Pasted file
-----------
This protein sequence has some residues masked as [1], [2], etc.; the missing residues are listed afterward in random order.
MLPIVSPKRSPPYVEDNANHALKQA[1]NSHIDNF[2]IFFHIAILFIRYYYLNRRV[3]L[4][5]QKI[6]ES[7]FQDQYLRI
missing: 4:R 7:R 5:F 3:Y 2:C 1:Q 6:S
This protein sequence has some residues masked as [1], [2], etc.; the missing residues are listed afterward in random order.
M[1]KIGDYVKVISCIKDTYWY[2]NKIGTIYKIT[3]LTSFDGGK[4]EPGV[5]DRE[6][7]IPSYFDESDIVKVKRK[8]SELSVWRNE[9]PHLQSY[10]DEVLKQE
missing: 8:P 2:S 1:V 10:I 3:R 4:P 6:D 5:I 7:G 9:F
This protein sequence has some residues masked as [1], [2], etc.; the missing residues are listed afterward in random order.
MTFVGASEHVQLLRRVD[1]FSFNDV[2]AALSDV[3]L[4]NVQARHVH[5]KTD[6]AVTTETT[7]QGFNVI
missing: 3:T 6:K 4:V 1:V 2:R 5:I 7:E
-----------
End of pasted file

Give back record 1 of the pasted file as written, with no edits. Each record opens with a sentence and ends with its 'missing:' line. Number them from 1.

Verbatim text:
This protein sequence has some residues masked as [1], [2], etc.; the missing residues are listed afterward in random order.
MLPIVSPKRSPPYVEDNANHALKQA[1]NSHIDNF[2]IFFHIAILFIRYYYLNRRV[3]L[4][5]QKI[6]ES[7]FQDQYLRI
missing: 4:R 7:R 5:F 3:Y 2:C 1:Q 6:S